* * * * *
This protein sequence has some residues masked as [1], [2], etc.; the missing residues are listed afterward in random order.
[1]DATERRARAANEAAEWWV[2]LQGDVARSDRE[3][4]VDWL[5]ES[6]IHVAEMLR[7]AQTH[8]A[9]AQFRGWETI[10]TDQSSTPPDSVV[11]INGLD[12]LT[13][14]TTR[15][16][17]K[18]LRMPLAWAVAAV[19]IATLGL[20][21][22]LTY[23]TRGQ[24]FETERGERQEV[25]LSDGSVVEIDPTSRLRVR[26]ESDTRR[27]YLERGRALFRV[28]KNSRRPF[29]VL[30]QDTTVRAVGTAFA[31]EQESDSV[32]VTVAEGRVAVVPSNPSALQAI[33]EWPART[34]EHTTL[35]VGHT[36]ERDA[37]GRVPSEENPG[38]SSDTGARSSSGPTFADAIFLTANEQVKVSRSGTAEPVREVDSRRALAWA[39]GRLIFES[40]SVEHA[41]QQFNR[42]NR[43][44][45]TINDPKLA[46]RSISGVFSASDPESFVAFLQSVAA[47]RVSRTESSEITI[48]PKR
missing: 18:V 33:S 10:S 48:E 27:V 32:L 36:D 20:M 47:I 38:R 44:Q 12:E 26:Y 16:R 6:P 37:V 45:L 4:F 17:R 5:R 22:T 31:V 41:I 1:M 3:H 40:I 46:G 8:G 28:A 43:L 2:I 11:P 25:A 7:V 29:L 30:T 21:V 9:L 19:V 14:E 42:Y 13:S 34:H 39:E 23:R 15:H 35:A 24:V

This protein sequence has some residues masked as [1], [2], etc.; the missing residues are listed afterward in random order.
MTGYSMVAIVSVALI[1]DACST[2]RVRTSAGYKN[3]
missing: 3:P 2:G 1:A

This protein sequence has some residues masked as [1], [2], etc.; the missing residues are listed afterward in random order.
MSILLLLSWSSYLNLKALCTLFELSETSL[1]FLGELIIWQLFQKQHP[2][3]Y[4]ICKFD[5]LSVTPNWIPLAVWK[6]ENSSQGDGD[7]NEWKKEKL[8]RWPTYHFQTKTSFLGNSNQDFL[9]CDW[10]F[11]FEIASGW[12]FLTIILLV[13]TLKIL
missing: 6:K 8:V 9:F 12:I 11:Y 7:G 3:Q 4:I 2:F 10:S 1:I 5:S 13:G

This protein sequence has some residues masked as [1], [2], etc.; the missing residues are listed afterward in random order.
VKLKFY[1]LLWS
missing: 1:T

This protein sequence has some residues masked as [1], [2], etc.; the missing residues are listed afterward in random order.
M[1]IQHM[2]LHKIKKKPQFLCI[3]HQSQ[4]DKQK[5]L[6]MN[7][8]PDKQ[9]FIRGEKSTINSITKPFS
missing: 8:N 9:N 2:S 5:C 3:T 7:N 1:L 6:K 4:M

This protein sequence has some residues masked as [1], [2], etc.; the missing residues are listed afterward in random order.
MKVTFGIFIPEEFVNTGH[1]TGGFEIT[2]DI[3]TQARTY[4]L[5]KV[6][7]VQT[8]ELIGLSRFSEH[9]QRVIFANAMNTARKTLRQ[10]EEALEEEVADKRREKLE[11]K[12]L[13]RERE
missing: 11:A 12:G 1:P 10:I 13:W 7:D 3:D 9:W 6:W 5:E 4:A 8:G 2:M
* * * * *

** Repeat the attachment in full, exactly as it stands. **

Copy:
This protein sequence has some residues masked as [1], [2], etc.; the missing residues are listed afterward in random order.
[1]DATERRARAANEAAEWWV[2]LQGDVARSDRE[3][4]VDWL[5]ES[6]IHVAEMLR[7]AQTH[8]A[9]AQFRGWETI[10]TDQSSTPPDSVV[11]INGLD[12]LT[13][14]TTR[15][16][17]K[18]LRMPLAWAVAAV[19]IATLGL[20][21][22]LTY[23]TRGQ[24]FETERGERQEV[25]LSDGSVVEIDPTSRLRVR[26]ESDTRR[27]YLERGRALFRV[28]KNSRRPF[29]VL[30]QDTTVRAVGTAFA[31]EQESDSV[32]VTVAEGRVAVVPSNPSALQAI[33]EWPART[34]EHTTL[35]VGHT[36]ERDA[37]GRVPSEENPG[38]SSDTGARSSSGPTFADAIFLTANEQVKVSRSGTAEPVREVDSRRALAWA[39]GRLIFES[40]SVEHA[41]QQFNR[42]NR[43][44][45]TINDPKLA[46]RSISGVFSASDPESFVAFLQSVAA[47]RVSRTESSEITI[48]PKR
missing: 18:V 33:S 10:S 48:E 27:V 32:L 36:D 20:M 47:I 38:R 44:Q 12:E 26:Y 16:R 6:P 37:V 45:L 4:F 17:R 5:R 22:T 31:V 41:I 1:M 3:H 40:I 46:G 8:G 28:A 43:L 2:I 11:P 25:A 7:V 29:L 30:T 21:V 9:L 19:V 14:E 42:Y 13:S 34:H 39:E 23:R 15:H 35:A 24:V

This protein sequence has some residues masked as [1], [2], etc.; the missing residues are listed afterward in random order.
MTGYSMVAIVSVALI[1]DACST[2]RVRTSAGYKN[3]
missing: 3:P 2:G 1:A

This protein sequence has some residues masked as [1], [2], etc.; the missing residues are listed afterward in random order.
MSILLLLSWSSYLNLKALCTLFELSETSL[1]FLGELIIWQLFQKQHP[2][3]Y[4]ICKFD[5]LSVTPNWIPLAVWK[6]ENSSQGDGD[7]NEWKKEKL[8]RWPTYHFQTKTSFLGNSNQDFL[9]CDW[10]F[11]FEIASGW[12]FLTIILLV[13]TLKIL
missing: 6:K 8:V 9:F 12:I 11:Y 7:G 3:Q 4:I 2:F 10:S 1:I 5:S 13:G

This protein sequence has some residues masked as [1], [2], etc.; the missing residues are listed afterward in random order.
VKLKFY[1]LLWS
missing: 1:T

This protein sequence has some residues masked as [1], [2], etc.; the missing residues are listed afterward in random order.
M[1]IQHM[2]LHKIKKKPQFLCI[3]HQSQ[4]DKQK[5]L[6]MN[7][8]PDKQ[9]FIRGEKSTINSITKPFS
missing: 8:N 9:N 2:S 5:C 3:T 7:N 1:L 6:K 4:M

This protein sequence has some residues masked as [1], [2], etc.; the missing residues are listed afterward in random order.
MKVTFGIFIPEEFVNTGH[1]TGGFEIT[2]DI[3]TQARTY[4]L[5]KV[6][7]VQT[8]ELIGLSRFSEH[9]QRVIFANAMNTARKTLRQ[10]EEALEEEVADKRREKLE[11]K[12]L[13]RERE
missing: 11:A 12:G 1:P 10:I 13:W 7:D 3:D 9:W 6:W 5:E 4:A 8:G 2:M